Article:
Art therapy may lower pain, anxiety in cancer patients: Study


The study was conducted on 19 female and two male patients admitted to the inpatient bone marrow transplant and haematologic services at Mayo Clinic School of Medicine-Rochester in the US

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A brief bedside art therapy may improve mood and decrease the levels of pain and anxiety in patients with cancer, a study claims. In the study published in the European Journal of Cancer Care, a bedside visual art intervention (BVAI) facilitated by art educators improved mood and reduced pain and anxiety in inpatients with haematological cancers.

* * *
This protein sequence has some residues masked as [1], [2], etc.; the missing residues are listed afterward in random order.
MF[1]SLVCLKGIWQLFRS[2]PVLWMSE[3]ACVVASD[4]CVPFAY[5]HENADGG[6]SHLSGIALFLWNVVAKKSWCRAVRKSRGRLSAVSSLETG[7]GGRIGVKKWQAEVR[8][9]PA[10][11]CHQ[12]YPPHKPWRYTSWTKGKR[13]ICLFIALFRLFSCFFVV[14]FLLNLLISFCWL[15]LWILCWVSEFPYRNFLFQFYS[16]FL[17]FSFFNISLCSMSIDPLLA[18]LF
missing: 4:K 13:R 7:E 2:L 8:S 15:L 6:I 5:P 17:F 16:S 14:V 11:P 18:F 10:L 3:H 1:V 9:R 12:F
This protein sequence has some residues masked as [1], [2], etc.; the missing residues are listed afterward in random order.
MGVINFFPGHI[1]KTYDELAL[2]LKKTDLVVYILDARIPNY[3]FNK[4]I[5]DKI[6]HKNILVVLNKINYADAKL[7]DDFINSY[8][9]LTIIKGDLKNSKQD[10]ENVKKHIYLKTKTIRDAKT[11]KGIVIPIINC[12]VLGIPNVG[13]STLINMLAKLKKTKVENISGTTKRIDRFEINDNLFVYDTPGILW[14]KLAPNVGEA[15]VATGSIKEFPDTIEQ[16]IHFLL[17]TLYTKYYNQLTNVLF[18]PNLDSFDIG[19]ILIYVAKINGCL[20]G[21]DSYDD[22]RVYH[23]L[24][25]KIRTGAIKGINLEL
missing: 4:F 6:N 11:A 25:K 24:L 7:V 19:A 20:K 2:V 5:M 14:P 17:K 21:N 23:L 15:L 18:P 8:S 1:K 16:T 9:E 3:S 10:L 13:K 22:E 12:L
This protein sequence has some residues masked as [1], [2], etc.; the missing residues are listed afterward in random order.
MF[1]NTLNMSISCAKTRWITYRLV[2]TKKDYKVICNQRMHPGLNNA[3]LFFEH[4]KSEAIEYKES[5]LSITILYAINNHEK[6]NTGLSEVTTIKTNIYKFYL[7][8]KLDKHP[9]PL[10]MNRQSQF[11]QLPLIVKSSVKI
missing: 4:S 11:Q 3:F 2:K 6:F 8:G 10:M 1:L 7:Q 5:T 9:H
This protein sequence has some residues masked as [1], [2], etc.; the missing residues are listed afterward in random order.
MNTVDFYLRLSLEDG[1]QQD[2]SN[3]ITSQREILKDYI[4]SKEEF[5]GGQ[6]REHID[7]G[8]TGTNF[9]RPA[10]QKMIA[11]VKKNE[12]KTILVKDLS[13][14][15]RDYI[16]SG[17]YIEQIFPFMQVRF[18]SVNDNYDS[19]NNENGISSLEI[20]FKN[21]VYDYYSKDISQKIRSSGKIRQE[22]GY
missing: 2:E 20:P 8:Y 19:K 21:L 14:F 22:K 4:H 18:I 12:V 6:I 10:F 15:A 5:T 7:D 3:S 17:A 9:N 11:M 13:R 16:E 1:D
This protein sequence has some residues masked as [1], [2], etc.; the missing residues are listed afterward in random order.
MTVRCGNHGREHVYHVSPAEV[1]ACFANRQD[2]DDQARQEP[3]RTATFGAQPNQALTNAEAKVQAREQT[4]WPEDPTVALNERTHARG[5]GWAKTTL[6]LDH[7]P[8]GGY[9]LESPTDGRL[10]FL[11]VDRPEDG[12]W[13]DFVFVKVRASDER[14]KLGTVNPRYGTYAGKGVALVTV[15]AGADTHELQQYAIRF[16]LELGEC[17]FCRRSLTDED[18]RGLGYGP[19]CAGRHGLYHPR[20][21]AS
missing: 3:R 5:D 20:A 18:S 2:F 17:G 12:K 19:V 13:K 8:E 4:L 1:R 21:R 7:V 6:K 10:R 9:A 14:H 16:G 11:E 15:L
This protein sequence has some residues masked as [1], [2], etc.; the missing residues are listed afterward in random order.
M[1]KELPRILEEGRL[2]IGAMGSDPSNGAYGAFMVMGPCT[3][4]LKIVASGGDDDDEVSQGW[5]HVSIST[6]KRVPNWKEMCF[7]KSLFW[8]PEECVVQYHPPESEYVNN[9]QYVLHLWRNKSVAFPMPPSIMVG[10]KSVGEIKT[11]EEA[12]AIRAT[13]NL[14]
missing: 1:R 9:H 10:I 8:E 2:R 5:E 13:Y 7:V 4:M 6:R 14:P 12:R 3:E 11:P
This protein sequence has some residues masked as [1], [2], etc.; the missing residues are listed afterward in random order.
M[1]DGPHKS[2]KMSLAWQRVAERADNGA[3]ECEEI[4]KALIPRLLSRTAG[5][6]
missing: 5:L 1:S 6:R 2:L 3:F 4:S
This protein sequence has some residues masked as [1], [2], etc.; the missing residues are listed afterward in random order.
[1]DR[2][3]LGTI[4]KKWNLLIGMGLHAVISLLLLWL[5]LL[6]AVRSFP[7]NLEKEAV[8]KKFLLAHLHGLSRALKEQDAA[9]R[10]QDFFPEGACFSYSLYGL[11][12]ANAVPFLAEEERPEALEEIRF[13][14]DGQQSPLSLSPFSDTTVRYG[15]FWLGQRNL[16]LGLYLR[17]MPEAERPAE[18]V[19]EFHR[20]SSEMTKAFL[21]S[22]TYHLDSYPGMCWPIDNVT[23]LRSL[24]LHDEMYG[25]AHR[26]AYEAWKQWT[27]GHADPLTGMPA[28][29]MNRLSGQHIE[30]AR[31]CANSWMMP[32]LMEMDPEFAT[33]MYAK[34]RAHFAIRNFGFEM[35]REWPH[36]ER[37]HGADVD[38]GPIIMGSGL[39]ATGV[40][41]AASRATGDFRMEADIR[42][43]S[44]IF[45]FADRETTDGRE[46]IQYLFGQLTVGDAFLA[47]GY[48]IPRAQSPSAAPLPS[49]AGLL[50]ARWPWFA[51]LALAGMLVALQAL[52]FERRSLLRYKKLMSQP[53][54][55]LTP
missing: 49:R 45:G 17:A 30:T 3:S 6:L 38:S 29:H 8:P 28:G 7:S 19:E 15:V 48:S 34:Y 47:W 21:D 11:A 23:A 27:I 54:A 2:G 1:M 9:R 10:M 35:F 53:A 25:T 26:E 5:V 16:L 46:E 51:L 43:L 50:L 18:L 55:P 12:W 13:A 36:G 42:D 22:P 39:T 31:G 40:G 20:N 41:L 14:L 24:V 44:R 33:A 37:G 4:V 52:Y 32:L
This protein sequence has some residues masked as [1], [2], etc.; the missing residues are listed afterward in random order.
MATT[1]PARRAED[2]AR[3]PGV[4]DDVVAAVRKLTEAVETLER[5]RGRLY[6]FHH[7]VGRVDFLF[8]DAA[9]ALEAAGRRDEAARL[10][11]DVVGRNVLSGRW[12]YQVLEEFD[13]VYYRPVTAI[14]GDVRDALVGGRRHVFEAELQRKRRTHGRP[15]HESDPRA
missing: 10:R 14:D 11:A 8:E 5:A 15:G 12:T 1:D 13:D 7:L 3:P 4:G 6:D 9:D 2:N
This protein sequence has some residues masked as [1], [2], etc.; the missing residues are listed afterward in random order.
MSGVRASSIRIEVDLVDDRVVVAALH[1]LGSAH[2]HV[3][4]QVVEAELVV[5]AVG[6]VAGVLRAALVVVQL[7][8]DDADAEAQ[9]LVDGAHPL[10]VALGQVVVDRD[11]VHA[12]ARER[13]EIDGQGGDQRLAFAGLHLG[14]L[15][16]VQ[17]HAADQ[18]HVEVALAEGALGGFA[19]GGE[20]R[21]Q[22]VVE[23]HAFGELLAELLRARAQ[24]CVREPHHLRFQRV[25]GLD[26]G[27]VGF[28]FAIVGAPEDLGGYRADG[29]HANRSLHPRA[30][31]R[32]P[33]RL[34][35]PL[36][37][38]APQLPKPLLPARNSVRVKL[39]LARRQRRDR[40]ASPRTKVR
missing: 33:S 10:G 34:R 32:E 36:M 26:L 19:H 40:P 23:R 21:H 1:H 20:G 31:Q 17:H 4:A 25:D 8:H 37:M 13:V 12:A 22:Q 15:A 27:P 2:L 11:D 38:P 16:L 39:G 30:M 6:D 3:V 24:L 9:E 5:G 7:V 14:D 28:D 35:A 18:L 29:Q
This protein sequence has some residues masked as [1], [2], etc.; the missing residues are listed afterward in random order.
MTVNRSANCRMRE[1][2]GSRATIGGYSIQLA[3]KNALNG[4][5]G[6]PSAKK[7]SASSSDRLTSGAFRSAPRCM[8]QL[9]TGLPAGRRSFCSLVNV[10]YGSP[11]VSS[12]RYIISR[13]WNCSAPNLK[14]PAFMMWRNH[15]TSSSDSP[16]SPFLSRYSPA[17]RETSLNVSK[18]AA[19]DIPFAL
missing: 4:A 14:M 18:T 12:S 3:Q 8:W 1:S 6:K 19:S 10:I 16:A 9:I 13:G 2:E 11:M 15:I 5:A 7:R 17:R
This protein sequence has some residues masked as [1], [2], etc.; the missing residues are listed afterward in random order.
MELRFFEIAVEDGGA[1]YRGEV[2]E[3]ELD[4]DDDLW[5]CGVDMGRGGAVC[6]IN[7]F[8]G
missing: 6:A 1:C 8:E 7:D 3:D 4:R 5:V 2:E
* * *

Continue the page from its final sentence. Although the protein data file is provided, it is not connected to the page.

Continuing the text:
The study was conducted on 19 female and two male patients admitted to the inpatient bone marrow transplant and haematologic services at Mayo Clinic School of Medicine-Rochester in the US. They were invited to participate in a BVAI where the goal of the session was to teach art technique for about 30 minutes.

Significant improvements in positive mood and pain scores, as well as decreases in negative mood and anxiety, were observed, the researchers said. Patients perceived BVAI as overall positive (95 per cent) and wished to participate in future art-based interventions (85 per cent), they said. According to the researchers, the findings indicate that experiences provided by artists within the community may be an adjunct to conventional treatments in patients with cancer-related mood symptoms and pain.

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